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Recollections of People and Ideas

Fei-Yue , Chinese Academy of Sciences

Pages: pp. 2-7

Abstract—This special issue marks the 25th anniversary of IEEE Intelligent Systems. In looking back over the magazine's history, it's obvious that today's achievements would not be possible without the guidance and visions of editors in chief past. As part of this message, past EICs speak on their experiences at the helm of this publication.

Keywords—Intelligent Systems, IEEE Expert, David Pessel, B. Chandrasekaran, Stephen Cross, Daniel O'Leary, Nigel Shadbolt, Jim Hendler

This special issue marks the 25th anniversary of IEEE Intelligent Systems. Congratulations to the entire staff and all our contributors and readers! It has been an extraordinary journey thus far, and I would like to thank you all for a quarter century of exceptional work and success.

In looking back over the magazine's history, I understood that today's achievements would not be possible without the guidance and vision of our past editors in chief; this magazine is a combination of their individual improvements and contributions. Hence, I've asked our previous editors to each speak on their experiences at the helm of this publication. After a bit of emailing and help from our Lead Editor Dale Strok, I was able to gather everyone and collect their thoughts. Therefore, I'd like to celebrate this special issue by presenting a few reflections and words from my predecessors:

  • David Pessel (, 1986–1989
  • B. Chandrasekaran (, 1990–1994
  • Stephen Cross (, 1995–1996
  • Daniel O'Leary (, 1997–2000
  • Nigel Shadbolt (, 2001–2004
  • Jim Hendler (, 2005–2008

As for my own words and thoughts on the history and progression of IEEE Intelligent Systems, I would like to save them for our 50th anniversary celebration! On another note, this year there was an overwhelming and enthusiastic number of nominations and discussions on our AI's 10 to Watch and Hall of Fame projects. However, due to the space constraints of this special issue, the announcement of awardees will be reserved for our next issue.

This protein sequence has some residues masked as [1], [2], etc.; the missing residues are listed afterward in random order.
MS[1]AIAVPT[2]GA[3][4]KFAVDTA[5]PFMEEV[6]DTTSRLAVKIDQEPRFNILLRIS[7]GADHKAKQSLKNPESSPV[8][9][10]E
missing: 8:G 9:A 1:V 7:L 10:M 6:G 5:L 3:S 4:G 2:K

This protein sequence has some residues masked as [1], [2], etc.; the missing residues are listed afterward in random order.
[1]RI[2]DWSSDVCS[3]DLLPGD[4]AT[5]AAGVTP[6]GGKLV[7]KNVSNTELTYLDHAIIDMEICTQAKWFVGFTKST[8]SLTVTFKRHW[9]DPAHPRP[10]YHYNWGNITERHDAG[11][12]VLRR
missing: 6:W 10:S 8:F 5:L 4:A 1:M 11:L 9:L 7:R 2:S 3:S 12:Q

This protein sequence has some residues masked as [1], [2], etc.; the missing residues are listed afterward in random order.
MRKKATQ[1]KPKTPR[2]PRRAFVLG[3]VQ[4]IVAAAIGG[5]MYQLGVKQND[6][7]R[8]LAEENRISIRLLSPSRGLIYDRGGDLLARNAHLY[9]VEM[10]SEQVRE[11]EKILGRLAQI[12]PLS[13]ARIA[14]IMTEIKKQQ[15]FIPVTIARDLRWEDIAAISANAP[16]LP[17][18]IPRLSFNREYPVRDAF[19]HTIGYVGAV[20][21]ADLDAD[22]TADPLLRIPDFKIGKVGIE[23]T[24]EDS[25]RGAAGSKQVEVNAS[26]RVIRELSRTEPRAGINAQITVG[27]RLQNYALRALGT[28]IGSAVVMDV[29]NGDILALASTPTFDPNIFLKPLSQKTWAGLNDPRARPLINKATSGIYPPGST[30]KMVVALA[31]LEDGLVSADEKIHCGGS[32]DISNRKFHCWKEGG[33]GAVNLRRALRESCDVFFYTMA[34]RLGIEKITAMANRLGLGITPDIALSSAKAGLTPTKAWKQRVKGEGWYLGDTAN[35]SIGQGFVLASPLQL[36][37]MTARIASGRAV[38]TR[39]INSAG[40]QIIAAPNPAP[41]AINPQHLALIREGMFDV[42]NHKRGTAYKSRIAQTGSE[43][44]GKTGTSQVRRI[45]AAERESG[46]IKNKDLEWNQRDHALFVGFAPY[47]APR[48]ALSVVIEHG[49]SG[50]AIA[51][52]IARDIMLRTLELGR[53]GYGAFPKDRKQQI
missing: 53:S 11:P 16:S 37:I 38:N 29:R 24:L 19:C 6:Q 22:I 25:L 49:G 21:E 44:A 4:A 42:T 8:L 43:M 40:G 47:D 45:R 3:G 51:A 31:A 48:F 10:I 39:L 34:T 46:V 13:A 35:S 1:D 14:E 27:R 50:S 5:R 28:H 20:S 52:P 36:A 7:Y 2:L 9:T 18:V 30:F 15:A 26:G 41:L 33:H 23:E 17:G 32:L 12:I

Once again, thanks to everyone and to our past EICs for contributing to our 25th anniversary issue. I must give thanks as well to members of the Editorial and Advisory Boards for their extraordinary service and dedication. Without their hard work and support, this magazine would not be what it is today.

It's been a good 25 years; let's make it a good 50 years and continue to work toward a bright future for our magazine. Let's continue our tradition of innovation and creative thinking, expand our magazine to new horizons, embrace new technologies such as Web 2.0+ and new social media, and continue our evolution as one of the top magazines for intelligent systems and artificial intelligence professionals.

David Pessel, Founding Editor (1986–1989)

When I was invited to contribute to the 25th anniversary issue of IEEE Intelligent Systems I was a bit taken aback. Has it really been that long? It must have been 27 years ago that we first started discussing having a technical magazine devoted to what we then called expert systems. We were all skeptical; no one thought it would fly, but with a bit of help (blind faith?) from friends, we persisted.

At the time, I was hardly an expert on the subject, although I was nominally responsible for research in this area at what was then the Standard Oil Company (Ohio), which later became part of BP. I say nominally because I've always believed that the right things happen faster with great leadership, and not so fast otherwise. Certainly, I was in the not-so-fast lane!